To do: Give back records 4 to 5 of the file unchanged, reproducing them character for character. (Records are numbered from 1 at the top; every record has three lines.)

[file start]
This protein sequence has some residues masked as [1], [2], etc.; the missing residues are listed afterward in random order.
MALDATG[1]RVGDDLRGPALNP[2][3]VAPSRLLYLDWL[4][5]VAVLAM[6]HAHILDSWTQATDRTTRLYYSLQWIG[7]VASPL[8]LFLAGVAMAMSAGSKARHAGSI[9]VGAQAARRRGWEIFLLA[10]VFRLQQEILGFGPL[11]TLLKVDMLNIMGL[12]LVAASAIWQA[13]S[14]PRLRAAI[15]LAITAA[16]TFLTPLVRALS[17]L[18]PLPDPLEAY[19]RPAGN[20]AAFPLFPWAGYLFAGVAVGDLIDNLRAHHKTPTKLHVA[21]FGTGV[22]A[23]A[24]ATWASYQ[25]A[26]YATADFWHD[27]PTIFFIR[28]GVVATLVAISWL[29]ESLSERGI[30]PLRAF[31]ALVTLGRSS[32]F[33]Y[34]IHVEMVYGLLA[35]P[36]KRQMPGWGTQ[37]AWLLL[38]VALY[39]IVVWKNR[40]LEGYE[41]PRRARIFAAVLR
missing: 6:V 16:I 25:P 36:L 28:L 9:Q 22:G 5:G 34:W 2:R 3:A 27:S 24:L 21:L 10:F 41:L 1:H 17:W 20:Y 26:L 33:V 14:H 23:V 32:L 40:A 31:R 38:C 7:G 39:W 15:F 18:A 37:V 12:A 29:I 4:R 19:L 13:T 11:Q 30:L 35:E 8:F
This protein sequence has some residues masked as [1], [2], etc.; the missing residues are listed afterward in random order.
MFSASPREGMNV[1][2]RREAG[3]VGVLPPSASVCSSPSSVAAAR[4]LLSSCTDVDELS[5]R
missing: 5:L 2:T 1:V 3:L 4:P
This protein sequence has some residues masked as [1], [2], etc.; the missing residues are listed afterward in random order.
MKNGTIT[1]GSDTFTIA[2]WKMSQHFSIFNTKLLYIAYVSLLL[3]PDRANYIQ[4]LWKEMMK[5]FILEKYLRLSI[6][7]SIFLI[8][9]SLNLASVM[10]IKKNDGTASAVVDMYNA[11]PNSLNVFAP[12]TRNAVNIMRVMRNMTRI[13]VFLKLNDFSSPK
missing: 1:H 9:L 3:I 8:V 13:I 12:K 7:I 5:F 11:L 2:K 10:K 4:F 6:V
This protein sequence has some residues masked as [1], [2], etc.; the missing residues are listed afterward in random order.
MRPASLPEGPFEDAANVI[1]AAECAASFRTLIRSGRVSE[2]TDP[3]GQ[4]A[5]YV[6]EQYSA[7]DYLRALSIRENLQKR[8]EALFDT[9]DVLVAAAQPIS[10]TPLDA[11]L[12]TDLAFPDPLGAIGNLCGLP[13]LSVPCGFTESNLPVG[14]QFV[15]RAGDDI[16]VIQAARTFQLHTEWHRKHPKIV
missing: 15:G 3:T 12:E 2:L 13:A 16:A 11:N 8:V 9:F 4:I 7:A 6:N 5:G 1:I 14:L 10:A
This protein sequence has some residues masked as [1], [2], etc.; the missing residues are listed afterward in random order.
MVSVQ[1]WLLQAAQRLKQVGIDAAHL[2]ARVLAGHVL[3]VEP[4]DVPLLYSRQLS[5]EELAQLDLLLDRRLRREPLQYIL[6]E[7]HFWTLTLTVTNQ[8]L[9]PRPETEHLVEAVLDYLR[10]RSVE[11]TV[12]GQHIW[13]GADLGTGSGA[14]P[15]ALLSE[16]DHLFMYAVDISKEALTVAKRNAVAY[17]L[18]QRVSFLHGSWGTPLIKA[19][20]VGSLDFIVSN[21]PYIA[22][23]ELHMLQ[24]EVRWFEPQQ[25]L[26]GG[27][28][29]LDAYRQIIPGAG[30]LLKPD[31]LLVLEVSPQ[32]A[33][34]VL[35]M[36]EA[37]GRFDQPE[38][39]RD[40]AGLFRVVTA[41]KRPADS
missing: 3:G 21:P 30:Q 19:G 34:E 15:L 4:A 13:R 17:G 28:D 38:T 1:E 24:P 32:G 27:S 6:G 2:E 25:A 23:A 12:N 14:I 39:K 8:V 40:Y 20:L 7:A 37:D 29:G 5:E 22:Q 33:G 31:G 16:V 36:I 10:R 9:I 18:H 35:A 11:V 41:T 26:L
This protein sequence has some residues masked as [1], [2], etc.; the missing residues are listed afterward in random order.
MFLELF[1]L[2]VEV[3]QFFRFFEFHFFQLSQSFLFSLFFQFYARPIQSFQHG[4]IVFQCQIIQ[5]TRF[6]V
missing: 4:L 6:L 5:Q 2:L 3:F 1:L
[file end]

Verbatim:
This protein sequence has some residues masked as [1], [2], etc.; the missing residues are listed afterward in random order.
MRPASLPEGPFEDAANVI[1]AAECAASFRTLIRSGRVSE[2]TDP[3]GQ[4]A[5]YV[6]EQYSA[7]DYLRALSIRENLQKR[8]EALFDT[9]DVLVAAAQPIS[10]TPLDA[11]L[12]TDLAFPDPLGAIGNLCGLP[13]LSVPCGFTESNLPVG[14]QFV[15]RAGDDI[16]VIQAARTFQLHTEWHRKHPKIV
missing: 15:G 3:T 12:E 2:L 13:A 16:A 11:N 8:V 9:F 4:I 7:A 6:N 5:G 1:I 14:L 10:A
This protein sequence has some residues masked as [1], [2], etc.; the missing residues are listed afterward in random order.
MVSVQ[1]WLLQAAQRLKQVGIDAAHL[2]ARVLAGHVL[3]VEP[4]DVPLLYSRQLS[5]EELAQLDLLLDRRLRREPLQYIL[6]E[7]HFWTLTLTVTNQ[8]L[9]PRPETEHLVEAVLDYLR[10]RSVE[11]TV[12]GQHIW[13]GADLGTGSGA[14]P[15]ALLSE[16]DHLFMYAVDISKEALTVAKRNAVAY[17]L[18]QRVSFLHGSWGTPLIKA[19][20]VGSLDFIVSN[21]PYIA[22][23]ELHMLQ[24]EVRWFEPQQ[25]L[26]GG[27][28][29]LDAYRQIIPGAG[30]LLKPD[31]LLVLEVSPQ[32]A[33][34]VL[35]M[36]EA[37]GRFDQPE[38][39]RD[40]AGLFRVVTA[41]KRPADS
missing: 3:G 21:P 30:Q 19:G 34:E 15:L 4:A 13:R 17:G 28:D 38:T 1:E 24:P 32:G 27:S 6:G 2:E 25:A 23:A 12:N 14:I 39:K 8:V 40:Y 20:L 7:A 37:D 29:G 5:E 22:Q 33:G 31:G 16:V 36:I 10:R 9:I 18:H 35:A 11:V 41:T 26:L